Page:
Indonesia's Widodo on course for victory

Indonesian President Joko Widodo and his wife Iriana cast their ballots in Jakarta.
Indonesian President Joko Widodo and his wife Iriana cast their ballots in Jakarta.

Joko Widodo appears to be heading for victory in Indonesia's presidential election as "quick count" results from polling stations were posted, in line with opinion polls that had predicted a second five-year term for the low-key reformist.

Data from six private pollsters - based on partial counts of vote samples - showed that Widodo was winning just over half of the vote and his challenger, former general Prabowo Subianto, was between 5.5 and 11.4 percentage points behind him.

The best numbers for the president came from the Jakarta-based pollster CSIS, which put Widodo at 55.7 per cent and Prabowo at 44.3 per cent, after more than three-quarters of its sample had been counted.

A former furniture-maker who grew up in a riverside slum and the first national leader to come from outside the political and military elite. Popularly known as Jokowi, his everyman image resonated in 2014 with voters tired of the old guard.

That election was also a contest with Prabowo, former son-in-law of military strongman Suharto who was overthrown in 1998.

The popular vote gap between the two men five years ago was about 6 percentage points.

The eight-hour vote on Wednesday for both the presidency and legislature seats across a country that stretches more than 5000 km from its western to eastern tips was both a Herculean logistical feat and testimony to the resilience of democracy two decades after authoritarianism was defeated.

The poll followed a campaign dominated by economic issues but was also marked by the growing influence of conservative Islam in the world's biggest Muslim-majority nation.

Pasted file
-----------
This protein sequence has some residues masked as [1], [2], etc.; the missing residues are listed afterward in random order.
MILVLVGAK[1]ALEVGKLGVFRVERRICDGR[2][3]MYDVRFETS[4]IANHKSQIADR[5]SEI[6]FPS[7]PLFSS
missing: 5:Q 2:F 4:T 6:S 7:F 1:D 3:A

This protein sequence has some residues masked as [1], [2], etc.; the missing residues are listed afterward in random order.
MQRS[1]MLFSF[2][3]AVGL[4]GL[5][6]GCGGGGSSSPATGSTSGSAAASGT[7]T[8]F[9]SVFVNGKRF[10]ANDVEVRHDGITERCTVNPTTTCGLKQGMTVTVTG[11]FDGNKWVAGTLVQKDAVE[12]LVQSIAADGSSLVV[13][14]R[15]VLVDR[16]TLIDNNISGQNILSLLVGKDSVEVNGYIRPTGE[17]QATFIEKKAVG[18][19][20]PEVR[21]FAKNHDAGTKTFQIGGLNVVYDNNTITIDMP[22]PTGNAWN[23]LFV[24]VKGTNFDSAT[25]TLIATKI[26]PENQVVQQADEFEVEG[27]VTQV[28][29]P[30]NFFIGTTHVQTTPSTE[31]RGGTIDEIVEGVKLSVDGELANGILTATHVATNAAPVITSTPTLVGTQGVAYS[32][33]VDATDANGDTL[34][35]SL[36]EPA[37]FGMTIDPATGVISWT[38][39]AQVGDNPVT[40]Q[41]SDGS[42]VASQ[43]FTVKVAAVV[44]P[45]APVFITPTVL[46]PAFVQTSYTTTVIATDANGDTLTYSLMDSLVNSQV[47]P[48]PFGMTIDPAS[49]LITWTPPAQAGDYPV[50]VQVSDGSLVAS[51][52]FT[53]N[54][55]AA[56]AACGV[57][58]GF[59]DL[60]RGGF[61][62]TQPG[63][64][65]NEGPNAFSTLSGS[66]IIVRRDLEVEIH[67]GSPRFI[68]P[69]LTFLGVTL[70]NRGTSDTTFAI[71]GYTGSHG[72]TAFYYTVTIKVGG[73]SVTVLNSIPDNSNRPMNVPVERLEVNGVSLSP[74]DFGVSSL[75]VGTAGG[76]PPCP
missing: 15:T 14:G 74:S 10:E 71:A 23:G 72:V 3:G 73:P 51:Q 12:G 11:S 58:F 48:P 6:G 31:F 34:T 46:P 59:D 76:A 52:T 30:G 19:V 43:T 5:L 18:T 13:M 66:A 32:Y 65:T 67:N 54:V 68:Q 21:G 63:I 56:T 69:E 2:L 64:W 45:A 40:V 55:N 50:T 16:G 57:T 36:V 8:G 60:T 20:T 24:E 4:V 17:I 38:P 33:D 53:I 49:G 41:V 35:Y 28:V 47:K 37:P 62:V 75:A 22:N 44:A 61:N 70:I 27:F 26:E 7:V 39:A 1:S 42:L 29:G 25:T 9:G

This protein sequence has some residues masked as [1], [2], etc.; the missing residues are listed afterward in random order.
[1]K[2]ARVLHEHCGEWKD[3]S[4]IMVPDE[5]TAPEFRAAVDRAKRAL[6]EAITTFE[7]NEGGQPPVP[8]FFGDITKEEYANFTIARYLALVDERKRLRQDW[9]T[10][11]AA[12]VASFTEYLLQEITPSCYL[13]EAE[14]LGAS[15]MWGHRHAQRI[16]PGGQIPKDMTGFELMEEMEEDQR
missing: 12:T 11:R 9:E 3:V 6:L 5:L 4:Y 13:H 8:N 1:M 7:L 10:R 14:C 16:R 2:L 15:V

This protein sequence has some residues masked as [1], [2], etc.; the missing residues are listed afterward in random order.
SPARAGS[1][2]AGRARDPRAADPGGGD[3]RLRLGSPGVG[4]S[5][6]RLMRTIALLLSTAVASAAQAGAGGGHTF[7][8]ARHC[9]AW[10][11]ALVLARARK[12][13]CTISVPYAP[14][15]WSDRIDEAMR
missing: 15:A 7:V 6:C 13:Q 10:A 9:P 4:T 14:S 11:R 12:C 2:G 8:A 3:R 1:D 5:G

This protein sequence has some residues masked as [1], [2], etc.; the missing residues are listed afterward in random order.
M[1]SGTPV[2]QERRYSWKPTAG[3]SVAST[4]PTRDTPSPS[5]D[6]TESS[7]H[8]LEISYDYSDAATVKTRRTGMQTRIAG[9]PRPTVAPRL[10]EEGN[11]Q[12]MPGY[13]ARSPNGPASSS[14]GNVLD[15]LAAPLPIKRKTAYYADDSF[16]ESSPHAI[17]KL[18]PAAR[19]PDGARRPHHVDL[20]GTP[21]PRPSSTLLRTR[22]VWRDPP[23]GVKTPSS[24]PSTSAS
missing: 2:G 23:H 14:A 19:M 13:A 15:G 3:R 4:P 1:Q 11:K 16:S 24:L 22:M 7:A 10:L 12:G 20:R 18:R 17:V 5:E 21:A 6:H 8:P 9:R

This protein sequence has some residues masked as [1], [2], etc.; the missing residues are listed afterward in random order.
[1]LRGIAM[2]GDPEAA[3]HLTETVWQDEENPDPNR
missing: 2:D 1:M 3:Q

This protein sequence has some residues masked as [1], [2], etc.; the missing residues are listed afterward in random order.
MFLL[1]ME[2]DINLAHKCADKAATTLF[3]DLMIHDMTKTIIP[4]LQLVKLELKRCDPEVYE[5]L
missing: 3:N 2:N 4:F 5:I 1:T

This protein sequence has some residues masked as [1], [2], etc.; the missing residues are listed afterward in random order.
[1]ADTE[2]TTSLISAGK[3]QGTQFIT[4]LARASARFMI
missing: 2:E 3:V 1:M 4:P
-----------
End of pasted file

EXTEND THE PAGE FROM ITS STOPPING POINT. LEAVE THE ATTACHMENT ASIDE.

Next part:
A senior government official close to the president said before the election that a win for Widodo with 52-55 per cent of the vote would be a "sweet spot", and enough of a mandate to press on with, and even accelerate, reforms.

However, a Widodo campaign aide said the president's victory appeared far from convincing.

"It's a slim margin ... a very difficult win," said the aide, who declined to be identified.

"Jokowi's programs are long term. Most people don't yet feel the benefits of the last five years. It's amazing people still support him for the long term."

The official election results will not be published until May. Any disputes can be taken to the Constitutional Court where a nine-judge panel will have 14 days to rule on them.

More than 10,000 volunteers crowd-sourced results posted at polling stations in a real-time bid to thwart attempts at fraud.

Widodo campaigned on his record of deregulation and improving infrastructure, calling his first term a step to tackling inequality and poverty in Southeast Asia's biggest economy.

But religion has also been a factor. Conservative Muslim groups have been increasingly influential.

Widodo, a moderate Muslim from Java island, had to burnish his Islamic credentials after smear campaigns and hoax stories accused him of being anti-Islam, a communist or too close to China, all politically damaging in Indonesia. He picked Islamic cleric Ma'ruf Amin, 76, as his running mate.

Prabowo, a former special forces commander who has links to some hardline Muslim groups, and his running mate, business entrepreneur Sandiaga Uno, pledged to boost the economy by slashing taxes and cutting food prices.

Australian Associated Press